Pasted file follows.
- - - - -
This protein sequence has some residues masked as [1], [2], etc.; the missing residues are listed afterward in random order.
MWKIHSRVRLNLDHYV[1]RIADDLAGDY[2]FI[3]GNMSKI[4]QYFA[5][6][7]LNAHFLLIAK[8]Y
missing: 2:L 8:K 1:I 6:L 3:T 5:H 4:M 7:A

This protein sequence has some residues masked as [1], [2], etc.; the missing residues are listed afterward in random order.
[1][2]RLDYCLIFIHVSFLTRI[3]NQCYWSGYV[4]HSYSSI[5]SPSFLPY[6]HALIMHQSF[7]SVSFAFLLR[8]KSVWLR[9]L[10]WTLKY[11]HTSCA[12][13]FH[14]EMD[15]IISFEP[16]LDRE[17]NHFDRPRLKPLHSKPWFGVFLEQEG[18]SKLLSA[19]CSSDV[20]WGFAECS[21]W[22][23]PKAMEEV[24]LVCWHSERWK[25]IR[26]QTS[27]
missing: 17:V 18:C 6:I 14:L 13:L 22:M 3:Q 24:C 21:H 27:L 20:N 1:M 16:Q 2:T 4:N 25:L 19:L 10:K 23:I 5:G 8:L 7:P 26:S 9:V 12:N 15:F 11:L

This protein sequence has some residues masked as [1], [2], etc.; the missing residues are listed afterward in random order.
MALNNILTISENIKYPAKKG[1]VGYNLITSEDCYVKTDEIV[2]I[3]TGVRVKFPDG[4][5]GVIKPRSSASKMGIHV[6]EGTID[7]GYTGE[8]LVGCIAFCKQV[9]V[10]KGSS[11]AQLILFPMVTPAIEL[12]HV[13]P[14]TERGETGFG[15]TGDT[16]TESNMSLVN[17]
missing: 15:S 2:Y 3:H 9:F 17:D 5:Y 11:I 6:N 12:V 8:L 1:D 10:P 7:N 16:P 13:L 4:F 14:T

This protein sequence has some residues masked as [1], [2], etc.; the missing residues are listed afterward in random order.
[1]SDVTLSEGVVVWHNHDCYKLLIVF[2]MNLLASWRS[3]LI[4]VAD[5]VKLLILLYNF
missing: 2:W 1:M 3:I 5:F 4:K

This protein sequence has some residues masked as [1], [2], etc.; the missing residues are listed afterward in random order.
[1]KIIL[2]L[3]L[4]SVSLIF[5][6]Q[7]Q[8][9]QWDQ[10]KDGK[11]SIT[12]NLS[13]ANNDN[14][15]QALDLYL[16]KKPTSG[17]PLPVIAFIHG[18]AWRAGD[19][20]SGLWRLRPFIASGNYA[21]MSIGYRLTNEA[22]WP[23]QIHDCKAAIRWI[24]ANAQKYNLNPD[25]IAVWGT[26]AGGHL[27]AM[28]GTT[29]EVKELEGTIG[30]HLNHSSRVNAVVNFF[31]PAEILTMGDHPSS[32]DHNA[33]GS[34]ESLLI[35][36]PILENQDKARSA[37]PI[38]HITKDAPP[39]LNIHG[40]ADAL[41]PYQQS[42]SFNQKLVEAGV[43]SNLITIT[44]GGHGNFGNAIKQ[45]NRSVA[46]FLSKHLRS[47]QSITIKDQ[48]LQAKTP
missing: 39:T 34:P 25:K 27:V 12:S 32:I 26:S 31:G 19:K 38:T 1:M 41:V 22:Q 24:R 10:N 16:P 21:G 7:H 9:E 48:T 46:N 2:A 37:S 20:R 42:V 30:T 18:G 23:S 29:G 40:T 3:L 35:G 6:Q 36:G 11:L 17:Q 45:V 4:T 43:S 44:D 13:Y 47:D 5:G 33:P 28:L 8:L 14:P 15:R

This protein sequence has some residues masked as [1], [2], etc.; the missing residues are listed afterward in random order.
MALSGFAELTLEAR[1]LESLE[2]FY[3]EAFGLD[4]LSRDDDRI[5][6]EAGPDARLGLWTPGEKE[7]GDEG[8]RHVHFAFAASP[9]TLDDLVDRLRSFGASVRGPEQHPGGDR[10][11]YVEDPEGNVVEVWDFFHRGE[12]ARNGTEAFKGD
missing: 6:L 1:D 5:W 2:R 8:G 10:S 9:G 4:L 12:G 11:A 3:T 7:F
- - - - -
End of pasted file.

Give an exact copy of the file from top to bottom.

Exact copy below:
This protein sequence has some residues masked as [1], [2], etc.; the missing residues are listed afterward in random order.
MWKIHSRVRLNLDHYV[1]RIADDLAGDY[2]FI[3]GNMSKI[4]QYFA[5][6][7]LNAHFLLIAK[8]Y
missing: 2:L 8:K 1:I 6:L 3:T 5:H 4:M 7:A

This protein sequence has some residues masked as [1], [2], etc.; the missing residues are listed afterward in random order.
[1][2]RLDYCLIFIHVSFLTRI[3]NQCYWSGYV[4]HSYSSI[5]SPSFLPY[6]HALIMHQSF[7]SVSFAFLLR[8]KSVWLR[9]L[10]WTLKY[11]HTSCA[12][13]FH[14]EMD[15]IISFEP[16]LDRE[17]NHFDRPRLKPLHSKPWFGVFLEQEG[18]SKLLSA[19]CSSDV[20]WGFAECS[21]W[22][23]PKAMEEV[24]LVCWHSERWK[25]IR[26]QTS[27]
missing: 17:V 18:C 6:I 14:L 13:L 22:M 3:Q 24:C 21:H 27:L 20:N 1:M 16:Q 2:T 4:N 25:L 19:L 10:K 23:I 5:G 8:L 7:P 26:S 9:V 12:N 15:F 11:L

This protein sequence has some residues masked as [1], [2], etc.; the missing residues are listed afterward in random order.
MALNNILTISENIKYPAKKG[1]VGYNLITSEDCYVKTDEIV[2]I[3]TGVRVKFPDG[4][5]GVIKPRSSASKMGIHV[6]EGTID[7]GYTGE[8]LVGCIAFCKQV[9]V[10]KGSS[11]AQLILFPMVTPAIEL[12]HV[13]P[14]TERGETGFG[15]TGDT[16]TESNMSLVN[17]
missing: 15:S 2:Y 3:H 9:F 17:D 5:Y 11:I 6:N 12:V 8:L 1:D 10:P 7:N 16:P 13:L 4:F 14:T

This protein sequence has some residues masked as [1], [2], etc.; the missing residues are listed afterward in random order.
[1]SDVTLSEGVVVWHNHDCYKLLIVF[2]MNLLASWRS[3]LI[4]VAD[5]VKLLILLYNF
missing: 2:W 1:M 3:I 5:F 4:K

This protein sequence has some residues masked as [1], [2], etc.; the missing residues are listed afterward in random order.
[1]KIIL[2]L[3]L[4]SVSLIF[5][6]Q[7]Q[8][9]QWDQ[10]KDGK[11]SIT[12]NLS[13]ANNDN[14][15]QALDLYL[16]KKPTSG[17]PLPVIAFIHG[18]AWRAGD[19][20]SGLWRLRPFIASGNYA[21]MSIGYRLTNEA[22]WP[23]QIHDCKAAIRWI[24]ANAQKYNLNPD[25]IAVWGT[26]AGGHL[27]AM[28]GTT[29]EVKELEGTIG[30]HLNHSSRVNAVVNFF[31]PAEILTMGDHPSS[32]DHNA[33]GS[34]ESLLI[35][36]PILENQDKARSA[37]PI[38]HITKDAPP[39]LNIHG[40]ADAL[41]PYQQS[42]SFNQKLVEAGV[43]SNLITIT[44]GGHGNFGNAIKQ[45]NRSVA[46]FLSKHLRS[47]QSITIKDQ[48]LQAKTP
missing: 39:T 34:P 25:K 27:V 12:S 32:I 26:S 31:G 19:K 38:T 1:M 41:V 22:Q 24:R 10:N 16:P 21:G 7:H 9:E 48:T 46:N 2:A 37:S 20:R 42:V 30:T 18:G 23:S 29:G 40:T 3:L 35:G 6:Q 36:G 11:L 17:Q 45:V 4:T 43:S 44:D 13:Y 47:D 5:G 33:P 28:L 8:L 14:P 15:R

This protein sequence has some residues masked as [1], [2], etc.; the missing residues are listed afterward in random order.
MALSGFAELTLEAR[1]LESLE[2]FY[3]EAFGLD[4]LSRDDDRI[5][6]EAGPDARLGLWTPGEKE[7]GDEG[8]RHVHFAFAASP[9]TLDDLVDRLRSFGASVRGPEQHPGGDR[10][11]YVEDPEGNVVEVWDFFHRGE[12]ARNGTEAFKGD
missing: 6:L 1:D 5:W 2:R 8:G 10:S 9:G 4:L 12:G 11:A 3:T 7:F